Tue 24 Jul 2007
Choosing a State to Incorporate Your Small Business
For legal reasons, if you have a small business, you should probably incorporate. But where should you incorporate your business?
Choosing the right state to incorporate your small business can be one of the biggest decisions you will ever make. There are basically two options: incorporating your small business in your home state, (the state where it is located and where it operates); or incorporating in another state. You are not required to incorporate your business in the state where you operate, and you are perfectly free to choose a different state.
Unless you live in one of the states that have no corporate income tax on profits, no state annual franchise tax, no annual personal income tax, and have more protection and flexibility like Delaware, Nevada or Wyoming, it might be worthwhile to consider incorporating your small business out of state.
However, there are distinct advantages to choosing to incorporate your small business in your home state.
Building a Local Presence
You obviously have a local presence in your home state, the state where you operate and do business. If you want to incorporate out of state, you have to build a local presence and find someone in that state willing to act as your legal representative. Although you can hire a registered agent to represent your company, these agents often charge substantial fees, usually represent hundreds of other corporations, and may not have the time and attention to look after your interests.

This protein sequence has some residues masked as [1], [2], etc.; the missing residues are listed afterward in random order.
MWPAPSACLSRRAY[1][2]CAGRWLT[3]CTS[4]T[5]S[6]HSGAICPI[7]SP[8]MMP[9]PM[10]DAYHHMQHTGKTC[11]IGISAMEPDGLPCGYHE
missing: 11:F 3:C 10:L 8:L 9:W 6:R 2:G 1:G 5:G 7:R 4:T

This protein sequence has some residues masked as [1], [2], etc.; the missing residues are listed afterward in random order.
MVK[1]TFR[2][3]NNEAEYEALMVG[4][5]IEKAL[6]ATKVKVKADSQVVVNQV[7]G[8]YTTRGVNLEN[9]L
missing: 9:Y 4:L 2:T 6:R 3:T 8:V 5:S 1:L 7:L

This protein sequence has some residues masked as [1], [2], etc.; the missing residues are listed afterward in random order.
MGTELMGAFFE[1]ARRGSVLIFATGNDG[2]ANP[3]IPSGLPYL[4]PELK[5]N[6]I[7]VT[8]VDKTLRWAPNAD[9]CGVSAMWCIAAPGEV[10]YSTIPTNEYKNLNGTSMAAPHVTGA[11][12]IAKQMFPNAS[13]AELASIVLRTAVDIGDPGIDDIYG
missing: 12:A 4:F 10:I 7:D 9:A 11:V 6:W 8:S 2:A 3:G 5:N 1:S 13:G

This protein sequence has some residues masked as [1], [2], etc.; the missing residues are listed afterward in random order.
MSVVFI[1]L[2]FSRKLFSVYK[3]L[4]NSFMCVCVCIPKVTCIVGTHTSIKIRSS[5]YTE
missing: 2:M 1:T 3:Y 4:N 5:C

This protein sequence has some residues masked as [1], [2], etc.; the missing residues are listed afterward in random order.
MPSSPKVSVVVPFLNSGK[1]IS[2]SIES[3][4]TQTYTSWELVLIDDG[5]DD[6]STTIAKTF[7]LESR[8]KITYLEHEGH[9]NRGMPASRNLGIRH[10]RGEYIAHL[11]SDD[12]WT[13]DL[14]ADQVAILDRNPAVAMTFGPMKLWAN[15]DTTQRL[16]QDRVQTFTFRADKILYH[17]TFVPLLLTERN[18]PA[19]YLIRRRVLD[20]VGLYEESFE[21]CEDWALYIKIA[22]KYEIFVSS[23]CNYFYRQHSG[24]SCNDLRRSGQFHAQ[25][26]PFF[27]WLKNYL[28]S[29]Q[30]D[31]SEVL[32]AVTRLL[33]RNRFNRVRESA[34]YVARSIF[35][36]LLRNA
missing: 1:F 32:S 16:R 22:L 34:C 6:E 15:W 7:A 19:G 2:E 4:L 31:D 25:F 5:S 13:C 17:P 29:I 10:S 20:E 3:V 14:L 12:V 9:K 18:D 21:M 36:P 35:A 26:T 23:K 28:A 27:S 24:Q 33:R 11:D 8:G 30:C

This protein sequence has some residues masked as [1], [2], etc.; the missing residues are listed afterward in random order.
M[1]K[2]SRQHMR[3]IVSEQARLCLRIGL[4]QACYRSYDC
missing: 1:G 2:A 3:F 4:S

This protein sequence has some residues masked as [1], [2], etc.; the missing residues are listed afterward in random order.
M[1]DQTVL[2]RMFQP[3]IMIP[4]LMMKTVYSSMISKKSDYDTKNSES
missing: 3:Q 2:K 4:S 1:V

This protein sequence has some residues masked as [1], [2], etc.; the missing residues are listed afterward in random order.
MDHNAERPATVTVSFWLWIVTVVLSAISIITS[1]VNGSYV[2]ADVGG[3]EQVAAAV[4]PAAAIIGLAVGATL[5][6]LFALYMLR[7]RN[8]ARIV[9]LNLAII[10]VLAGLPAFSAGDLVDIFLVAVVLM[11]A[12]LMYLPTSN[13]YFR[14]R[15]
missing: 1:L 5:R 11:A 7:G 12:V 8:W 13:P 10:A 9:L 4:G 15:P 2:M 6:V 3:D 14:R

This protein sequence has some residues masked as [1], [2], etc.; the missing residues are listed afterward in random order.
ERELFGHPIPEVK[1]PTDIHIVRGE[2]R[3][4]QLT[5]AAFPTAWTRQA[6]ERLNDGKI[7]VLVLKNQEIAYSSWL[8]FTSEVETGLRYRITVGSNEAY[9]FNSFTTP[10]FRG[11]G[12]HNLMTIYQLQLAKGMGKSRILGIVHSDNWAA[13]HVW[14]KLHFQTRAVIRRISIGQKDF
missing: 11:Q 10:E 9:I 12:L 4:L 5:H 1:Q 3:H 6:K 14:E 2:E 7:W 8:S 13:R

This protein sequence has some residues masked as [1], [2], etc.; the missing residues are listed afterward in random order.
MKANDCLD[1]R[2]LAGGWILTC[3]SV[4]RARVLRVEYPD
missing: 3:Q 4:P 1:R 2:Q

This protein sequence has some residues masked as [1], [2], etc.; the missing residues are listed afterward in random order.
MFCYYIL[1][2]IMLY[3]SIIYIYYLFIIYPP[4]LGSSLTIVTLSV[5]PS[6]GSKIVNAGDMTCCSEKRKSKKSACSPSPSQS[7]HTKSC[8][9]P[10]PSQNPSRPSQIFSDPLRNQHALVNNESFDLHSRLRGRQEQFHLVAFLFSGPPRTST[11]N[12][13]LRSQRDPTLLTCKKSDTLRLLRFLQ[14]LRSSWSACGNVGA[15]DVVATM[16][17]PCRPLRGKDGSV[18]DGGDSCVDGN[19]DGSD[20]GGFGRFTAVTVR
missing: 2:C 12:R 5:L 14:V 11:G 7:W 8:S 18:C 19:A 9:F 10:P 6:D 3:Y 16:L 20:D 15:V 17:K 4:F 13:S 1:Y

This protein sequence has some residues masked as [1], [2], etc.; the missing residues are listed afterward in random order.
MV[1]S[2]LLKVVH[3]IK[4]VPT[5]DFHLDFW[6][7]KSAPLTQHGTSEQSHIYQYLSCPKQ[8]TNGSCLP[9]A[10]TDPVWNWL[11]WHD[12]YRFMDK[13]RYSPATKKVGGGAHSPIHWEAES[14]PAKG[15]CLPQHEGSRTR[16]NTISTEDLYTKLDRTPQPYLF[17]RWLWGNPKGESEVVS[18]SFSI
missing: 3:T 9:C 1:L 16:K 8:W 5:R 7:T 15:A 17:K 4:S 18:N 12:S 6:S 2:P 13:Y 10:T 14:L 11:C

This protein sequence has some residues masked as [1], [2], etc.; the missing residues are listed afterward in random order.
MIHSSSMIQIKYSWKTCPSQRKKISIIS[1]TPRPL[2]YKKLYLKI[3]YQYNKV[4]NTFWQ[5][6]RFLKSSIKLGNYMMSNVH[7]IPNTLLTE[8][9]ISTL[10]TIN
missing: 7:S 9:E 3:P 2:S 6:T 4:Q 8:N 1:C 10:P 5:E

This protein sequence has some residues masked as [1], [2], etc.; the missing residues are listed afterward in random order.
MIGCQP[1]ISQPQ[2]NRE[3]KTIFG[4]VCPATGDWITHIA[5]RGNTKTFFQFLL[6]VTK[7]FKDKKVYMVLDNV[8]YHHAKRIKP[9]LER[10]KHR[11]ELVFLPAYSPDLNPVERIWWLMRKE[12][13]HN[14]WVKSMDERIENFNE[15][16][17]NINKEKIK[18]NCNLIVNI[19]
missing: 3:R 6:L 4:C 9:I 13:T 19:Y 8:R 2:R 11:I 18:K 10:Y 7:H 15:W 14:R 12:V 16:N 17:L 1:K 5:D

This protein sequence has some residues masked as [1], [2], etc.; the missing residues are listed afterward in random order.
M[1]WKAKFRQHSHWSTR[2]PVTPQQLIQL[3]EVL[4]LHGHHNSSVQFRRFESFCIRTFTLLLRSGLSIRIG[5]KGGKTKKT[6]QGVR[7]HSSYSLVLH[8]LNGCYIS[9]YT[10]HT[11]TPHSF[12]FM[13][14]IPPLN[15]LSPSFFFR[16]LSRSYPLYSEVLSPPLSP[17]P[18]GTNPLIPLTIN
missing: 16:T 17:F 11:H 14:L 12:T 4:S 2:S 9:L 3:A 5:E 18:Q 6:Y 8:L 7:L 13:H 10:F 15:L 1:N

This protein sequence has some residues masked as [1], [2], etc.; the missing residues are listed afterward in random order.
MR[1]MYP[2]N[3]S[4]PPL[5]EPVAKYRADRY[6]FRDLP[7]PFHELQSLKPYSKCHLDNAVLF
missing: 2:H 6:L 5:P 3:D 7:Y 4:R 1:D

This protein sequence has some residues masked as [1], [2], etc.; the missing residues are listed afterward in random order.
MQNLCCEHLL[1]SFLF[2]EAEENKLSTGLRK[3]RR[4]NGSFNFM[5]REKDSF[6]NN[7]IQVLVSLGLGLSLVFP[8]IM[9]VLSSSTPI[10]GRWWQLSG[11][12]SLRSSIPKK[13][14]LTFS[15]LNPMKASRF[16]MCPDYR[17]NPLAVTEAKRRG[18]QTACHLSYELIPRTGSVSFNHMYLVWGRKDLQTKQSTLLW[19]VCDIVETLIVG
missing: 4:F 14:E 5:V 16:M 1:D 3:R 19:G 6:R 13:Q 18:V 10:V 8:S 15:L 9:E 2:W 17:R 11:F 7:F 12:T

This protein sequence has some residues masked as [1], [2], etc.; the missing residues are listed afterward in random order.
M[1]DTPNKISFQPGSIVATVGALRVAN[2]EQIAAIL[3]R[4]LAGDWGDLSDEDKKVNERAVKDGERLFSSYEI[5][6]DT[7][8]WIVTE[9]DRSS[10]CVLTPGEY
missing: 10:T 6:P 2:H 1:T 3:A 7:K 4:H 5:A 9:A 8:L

There are often special taxes and franchise fees associated with incorporating your small business out of state, and they can be confusing. Although some states have tax laws that are advantageous to businesses, you might lose home state advantage by having to operate as a foreign corporation - which may include extra yearly franchise fees and additional income taxes.
In addition, incorporating in a different state may become a downright nuisance if you are ever sued. You would then need to hire an attorney from, as well as defend yourself and your small business in the state of incorporation. This may result in additional expenses, such as travel time for court appearances.
When you're choosing a state to incorporate your small business, get advice from a CPA or tax attorney before you make a final decision.